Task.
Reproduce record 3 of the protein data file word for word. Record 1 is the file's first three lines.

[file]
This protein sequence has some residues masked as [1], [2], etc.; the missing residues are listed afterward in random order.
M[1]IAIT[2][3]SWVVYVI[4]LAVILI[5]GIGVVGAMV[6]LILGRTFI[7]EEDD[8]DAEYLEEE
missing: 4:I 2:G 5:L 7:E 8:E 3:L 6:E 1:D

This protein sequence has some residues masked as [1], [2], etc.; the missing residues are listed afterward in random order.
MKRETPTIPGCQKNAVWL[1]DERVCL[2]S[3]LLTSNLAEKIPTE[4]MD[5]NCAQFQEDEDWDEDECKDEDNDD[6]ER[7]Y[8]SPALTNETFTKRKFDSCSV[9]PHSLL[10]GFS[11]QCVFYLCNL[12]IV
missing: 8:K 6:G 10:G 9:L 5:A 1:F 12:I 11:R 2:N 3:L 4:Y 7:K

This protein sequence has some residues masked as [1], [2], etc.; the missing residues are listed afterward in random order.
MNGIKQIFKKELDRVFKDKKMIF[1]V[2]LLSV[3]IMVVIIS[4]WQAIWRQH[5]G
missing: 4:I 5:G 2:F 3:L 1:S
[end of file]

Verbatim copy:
This protein sequence has some residues masked as [1], [2], etc.; the missing residues are listed afterward in random order.
MNGIKQIFKKELDRVFKDKKMIF[1]V[2]LLSV[3]IMVVIIS[4]WQAIWRQH[5]G
missing: 4:I 5:G 2:F 3:L 1:S